The banknotes of The Bank of Porto Rico - Banco de Puerto Rico are incredibly rare now. The 25 year charter expired in 1913, and the bank was liquidated. Liabilities of the bank including it's banknotes continued to retain their value and did in fact circulate actively until 1916 when they were recalled for the first time. In 1925 a final $14872.00 was removed from circulation and through the Great Depression of the 1930's the vast majority of notes were redeemed by their bearers. Given their unique history, with early ties to a Spanish sponsored bank, to a United States sponsored bank that continued to issue it's own notes during a time when American National Banks were then chartered in Puerto Rico in denominations of United States Dollars, these notes have an enviable history and interests amongst collectors. This particular proof is the reverse from the last issue, Series F, that was issued in 1909. It features a portrait that was a stock image from American Banknote Company, the lady representing knowledge appears on many contemporary issues from the Americas including the Canadian Bank of Commerce $5 of 1907, and the Two Pesos note from the El Banco De La Compañia De Credito De Puerto Plata in the Dominican Republic.
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thelawnet

Quote from: scottishmoney on July 23, 2010, 02:42:53 AM
One would get the impression that our German friends are prudes - much like the Americans seem to be, but rather they have this adventurous side as I have found out in collecting:

I always thought they were quite comfortable with nudity.

Wikipedia notes:

"In Germany and Austria, where most public swimming pool complexes have sauna areas, nudity is strictly enforced in public saunas" "Separate single-sex saunas for both genders are rare, most places offer women-only and mixed-gender saunas, or organise women-only days for the sauna once a week."

Prosit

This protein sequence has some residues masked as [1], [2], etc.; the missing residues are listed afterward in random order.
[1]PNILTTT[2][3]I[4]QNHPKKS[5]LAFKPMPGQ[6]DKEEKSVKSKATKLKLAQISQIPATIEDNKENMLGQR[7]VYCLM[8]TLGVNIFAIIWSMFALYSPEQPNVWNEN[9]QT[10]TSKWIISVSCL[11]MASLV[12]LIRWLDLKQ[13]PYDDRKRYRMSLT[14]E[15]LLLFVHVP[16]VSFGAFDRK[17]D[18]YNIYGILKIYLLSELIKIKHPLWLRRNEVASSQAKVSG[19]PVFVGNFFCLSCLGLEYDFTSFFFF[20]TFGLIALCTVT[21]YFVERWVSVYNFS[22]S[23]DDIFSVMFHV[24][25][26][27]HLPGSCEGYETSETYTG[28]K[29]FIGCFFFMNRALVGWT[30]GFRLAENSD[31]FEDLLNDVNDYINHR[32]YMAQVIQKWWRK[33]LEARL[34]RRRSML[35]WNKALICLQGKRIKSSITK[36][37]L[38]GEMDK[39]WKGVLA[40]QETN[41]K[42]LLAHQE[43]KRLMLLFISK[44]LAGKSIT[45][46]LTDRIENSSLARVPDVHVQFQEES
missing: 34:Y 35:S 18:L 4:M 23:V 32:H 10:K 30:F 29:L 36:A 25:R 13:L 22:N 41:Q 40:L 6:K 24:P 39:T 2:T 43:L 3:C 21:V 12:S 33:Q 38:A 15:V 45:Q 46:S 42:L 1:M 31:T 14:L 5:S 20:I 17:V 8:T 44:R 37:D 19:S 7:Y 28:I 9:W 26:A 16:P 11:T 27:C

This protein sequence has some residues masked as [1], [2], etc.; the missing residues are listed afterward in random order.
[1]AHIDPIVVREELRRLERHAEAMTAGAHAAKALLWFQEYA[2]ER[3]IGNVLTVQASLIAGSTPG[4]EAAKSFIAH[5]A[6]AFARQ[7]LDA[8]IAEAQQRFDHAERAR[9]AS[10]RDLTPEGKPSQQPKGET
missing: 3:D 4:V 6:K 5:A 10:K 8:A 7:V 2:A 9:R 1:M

Seems a little harsh   ;)
Dale



Quote from: thelawnet on August 31, 2010, 11:13:55 PM

Wikipedia notes:  "In Germany and Austria, ..... nudity is strictly enforced in public saunas"

Ukrainii Pyat



Guatemala is a country in Central America, located betwixt Mexico and Nicaragua. Like many contemporary Latin American countries, commercial banks issued banknotes into the early part of the 20th century - the effect of which was very lovely designs created by Waterlow and Sons and American Banknote Company. Competition for banknote orders was fierce betwixt the two companies, but Guatemalan banks tended to go with Waterlow and Sons Printers for their note orders. One aspect of many Waterlow printed notes was that they used original vignettes created for the customer more often than ABNCo did.

Guatemala had pegged their currency, the Peso, to the French franc at a rate of 1 Peso : 5 Francs, but this peg was abandoned and the currency allowed to float - resulting in an inflationary period that extended for about a quarter of a century. In 1925 the Guatemalan central bank stepped in, and recalled all the peso denominated notes and exchanged 60 Pesos for a new "Quetzal" denominated currency that remains their currency unit to this day.

This note was issued by a commercial bank, El Banco de Occidente, Quetzaltenango, in the city of Quetzaltenango, Guatemala's second largest city in south central Guatemala. The design of this note dates into the late 19th century for this bank, and was used up until the currency recall in 1925.
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Prosit


Ukrainii Pyat


A long time in coming, a note that is scarce but obtainable - if you are willing to have a completely worn out example.  Curiously, though Austria ditched the gulden coinage, the paper money continued to be issued in gulden for a decade after the adoption of the krone coinage in 1892.  These notes were only withdrawn in 1903.
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Ukrainii Pyat



The vignette of the young lady on this 1926 series of banknotes issued by Caixa de Estabilizacao "Stabilisation Bank" is titled "Reverie" and her image appeared as the central portrait on all of the notes from this series. The Brazilian Reis currency had been in circulation as a unit since 1790, during the era of Portuguese rule. Brazil would subsequently become an empire independent of Portugal and thence a republic in 1889, after which the currency sharply devalued. By the time this note was issued it was worth approximately 80 US cents, and was backed by redemption in gold. Of course as with all paper money - eventually it lost value, with the adoption of the Cruzeiro currency in 1942 and the final demonetisation of the Reis currency in 1955. Since that time Brazil has gone through numerous currency re-valuations where previous currencies quickly lose all value and are called in and replaced.